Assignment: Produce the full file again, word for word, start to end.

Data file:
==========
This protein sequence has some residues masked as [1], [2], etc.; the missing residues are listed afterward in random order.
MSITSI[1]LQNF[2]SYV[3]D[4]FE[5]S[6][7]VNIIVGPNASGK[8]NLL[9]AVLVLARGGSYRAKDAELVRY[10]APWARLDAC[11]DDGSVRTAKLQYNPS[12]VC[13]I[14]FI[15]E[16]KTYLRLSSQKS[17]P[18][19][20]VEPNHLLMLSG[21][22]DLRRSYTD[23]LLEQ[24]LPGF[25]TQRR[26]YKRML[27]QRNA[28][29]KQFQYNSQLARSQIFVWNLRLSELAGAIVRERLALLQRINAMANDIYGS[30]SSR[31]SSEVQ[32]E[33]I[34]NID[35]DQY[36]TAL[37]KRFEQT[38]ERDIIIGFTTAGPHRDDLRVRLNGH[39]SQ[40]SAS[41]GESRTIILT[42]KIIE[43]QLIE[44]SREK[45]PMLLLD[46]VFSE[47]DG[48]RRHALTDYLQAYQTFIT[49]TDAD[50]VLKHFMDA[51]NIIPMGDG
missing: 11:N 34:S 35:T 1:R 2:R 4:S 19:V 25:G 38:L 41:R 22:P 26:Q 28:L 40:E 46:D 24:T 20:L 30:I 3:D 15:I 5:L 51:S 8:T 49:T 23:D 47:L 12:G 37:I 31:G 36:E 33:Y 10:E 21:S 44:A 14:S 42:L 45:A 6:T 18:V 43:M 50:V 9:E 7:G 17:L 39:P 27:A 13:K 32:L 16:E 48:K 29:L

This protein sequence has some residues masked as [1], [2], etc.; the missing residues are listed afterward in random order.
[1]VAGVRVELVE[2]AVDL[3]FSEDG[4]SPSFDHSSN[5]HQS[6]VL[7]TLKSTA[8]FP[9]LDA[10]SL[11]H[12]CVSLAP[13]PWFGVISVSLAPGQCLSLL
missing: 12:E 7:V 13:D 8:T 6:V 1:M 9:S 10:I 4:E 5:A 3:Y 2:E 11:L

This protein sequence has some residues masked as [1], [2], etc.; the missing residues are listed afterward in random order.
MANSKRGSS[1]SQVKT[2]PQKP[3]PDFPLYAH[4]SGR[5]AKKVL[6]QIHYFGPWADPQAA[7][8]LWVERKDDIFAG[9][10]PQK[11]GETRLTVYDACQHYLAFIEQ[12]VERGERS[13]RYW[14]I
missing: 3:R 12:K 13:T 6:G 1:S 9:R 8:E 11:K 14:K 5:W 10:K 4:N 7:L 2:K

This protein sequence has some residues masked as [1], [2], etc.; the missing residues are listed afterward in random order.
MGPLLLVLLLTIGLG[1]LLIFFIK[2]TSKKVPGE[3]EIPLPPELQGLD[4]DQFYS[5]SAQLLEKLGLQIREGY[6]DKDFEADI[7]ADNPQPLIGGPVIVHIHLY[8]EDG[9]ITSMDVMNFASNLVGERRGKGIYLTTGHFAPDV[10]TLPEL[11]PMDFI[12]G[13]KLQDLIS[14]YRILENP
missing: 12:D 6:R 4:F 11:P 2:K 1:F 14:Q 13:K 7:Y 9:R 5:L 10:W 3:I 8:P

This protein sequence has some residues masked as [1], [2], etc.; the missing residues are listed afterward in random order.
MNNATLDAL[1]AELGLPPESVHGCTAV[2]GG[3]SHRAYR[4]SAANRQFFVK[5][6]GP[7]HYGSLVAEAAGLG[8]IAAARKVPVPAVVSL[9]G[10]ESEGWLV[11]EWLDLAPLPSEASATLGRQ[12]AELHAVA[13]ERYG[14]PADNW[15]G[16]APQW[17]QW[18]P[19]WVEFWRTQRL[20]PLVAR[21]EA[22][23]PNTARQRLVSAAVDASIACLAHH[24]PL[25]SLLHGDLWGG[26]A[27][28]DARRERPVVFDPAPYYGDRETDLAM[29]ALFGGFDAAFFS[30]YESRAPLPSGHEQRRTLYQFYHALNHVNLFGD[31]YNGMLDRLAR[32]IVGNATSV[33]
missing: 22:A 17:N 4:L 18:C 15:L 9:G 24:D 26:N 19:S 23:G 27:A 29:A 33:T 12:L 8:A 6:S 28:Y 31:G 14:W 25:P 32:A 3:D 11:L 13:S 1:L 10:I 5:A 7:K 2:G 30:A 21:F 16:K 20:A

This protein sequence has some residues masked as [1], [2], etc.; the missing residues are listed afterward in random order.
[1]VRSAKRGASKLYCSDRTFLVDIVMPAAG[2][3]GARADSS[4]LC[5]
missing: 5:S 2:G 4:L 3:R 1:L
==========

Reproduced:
This protein sequence has some residues masked as [1], [2], etc.; the missing residues are listed afterward in random order.
MSITSI[1]LQNF[2]SYV[3]D[4]FE[5]S[6][7]VNIIVGPNASGK[8]NLL[9]AVLVLARGGSYRAKDAELVRY[10]APWARLDAC[11]DDGSVRTAKLQYNPS[12]VC[13]I[14]FI[15]E[16]KTYLRLSSQKS[17]P[18][19][20]VEPNHLLMLSG[21][22]DLRRSYTD[23]LLEQ[24]LPGF[25]TQRR[26]YKRML[27]QRNA[28][29]KQFQYNSQLARSQIFVWNLRLSELAGAIVRERLALLQRINAMANDIYGS[30]SSR[31]SSEVQ[32]E[33]I[34]NID[35]DQY[36]TAL[37]KRFEQT[38]ERDIIIGFTTAGPHRDDLRVRLNGH[39]SQ[40]SAS[41]GESRTIILT[42]KIIE[43]QLIE[44]SREK[45]PMLLLD[46]VFSE[47]DG[48]RRHALTDYLQAYQTFIT[49]TDAD[50]VLKHFMDA[51]NIIPMGDG
missing: 11:N 34:S 35:T 1:R 2:R 4:S 19:V 25:G 38:L 41:R 22:P 26:Q 28:L 40:E 46:D 24:T 20:L 30:I 3:D 15:I 5:L 51:S 8:T 49:T 23:D 47:L 12:G 37:I 31:G 36:E 33:Y 10:E 21:S 44:A 14:S 42:L 45:A 6:T 18:V 43:M 50:V 9:E 7:G 17:L 39:P 27:A 13:K 32:L 16:E 48:K 29:L

This protein sequence has some residues masked as [1], [2], etc.; the missing residues are listed afterward in random order.
[1]VAGVRVELVE[2]AVDL[3]FSEDG[4]SPSFDHSSN[5]HQS[6]VL[7]TLKSTA[8]FP[9]LDA[10]SL[11]H[12]CVSLAP[13]PWFGVISVSLAPGQCLSLL
missing: 12:E 7:V 13:D 8:T 6:V 1:M 9:S 10:I 4:E 5:A 3:Y 2:E 11:L

This protein sequence has some residues masked as [1], [2], etc.; the missing residues are listed afterward in random order.
MANSKRGSS[1]SQVKT[2]PQKP[3]PDFPLYAH[4]SGR[5]AKKVL[6]QIHYFGPWADPQAA[7][8]LWVERKDDIFAG[9][10]PQK[11]GETRLTVYDACQHYLAFIEQ[12]VERGERS[13]RYW[14]I
missing: 3:R 12:K 13:T 6:G 1:S 9:R 8:E 11:K 14:K 5:W 10:K 4:N 7:L 2:K

This protein sequence has some residues masked as [1], [2], etc.; the missing residues are listed afterward in random order.
MGPLLLVLLLTIGLG[1]LLIFFIK[2]TSKKVPGE[3]EIPLPPELQGLD[4]DQFYS[5]SAQLLEKLGLQIREGY[6]DKDFEADI[7]ADNPQPLIGGPVIVHIHLY[8]EDG[9]ITSMDVMNFASNLVGERRGKGIYLTTGHFAPDV[10]TLPEL[11]PMDFI[12]G[13]KLQDLIS[14]YRILENP
missing: 12:D 6:R 4:F 11:P 2:K 1:F 14:Q 13:K 7:Y 9:R 5:L 10:W 3:I 8:P

This protein sequence has some residues masked as [1], [2], etc.; the missing residues are listed afterward in random order.
MNNATLDAL[1]AELGLPPESVHGCTAV[2]GG[3]SHRAYR[4]SAANRQFFVK[5][6]GP[7]HYGSLVAEAAGLG[8]IAAARKVPVPAVVSL[9]G[10]ESEGWLV[11]EWLDLAPLPSEASATLGRQ[12]AELHAVA[13]ERYG[14]PADNW[15]G[16]APQW[17]QW[18]P[19]WVEFWRTQRL[20]PLVAR[21]EA[22][23]PNTARQRLVSAAVDASIACLAHH[24]PL[25]SLLHGDLWGG[26]A[27][28]DARRERPVVFDPAPYYGDRETDLAM[29]ALFGGFDAAFFS[30]YESRAPLPSGHEQRRTLYQFYHALNHVNLFGD[31]YNGMLDRLAR[32]IVGNATSV[33]
missing: 22:A 17:N 4:L 18:C 15:L 9:G 24:D 26:N 19:S 23:G 27:A 29:A 33:T 12:L 8:A 6:S 28:Y 31:G 14:W 25:P 32:A 3:D 11:L 13:S 1:L 10:I 5:A 7:K 2:G 30:A 21:F 16:K 20:A

This protein sequence has some residues masked as [1], [2], etc.; the missing residues are listed afterward in random order.
[1]VRSAKRGASKLYCSDRTFLVDIVMPAAG[2][3]GARADSS[4]LC[5]
missing: 5:S 2:G 4:L 3:R 1:L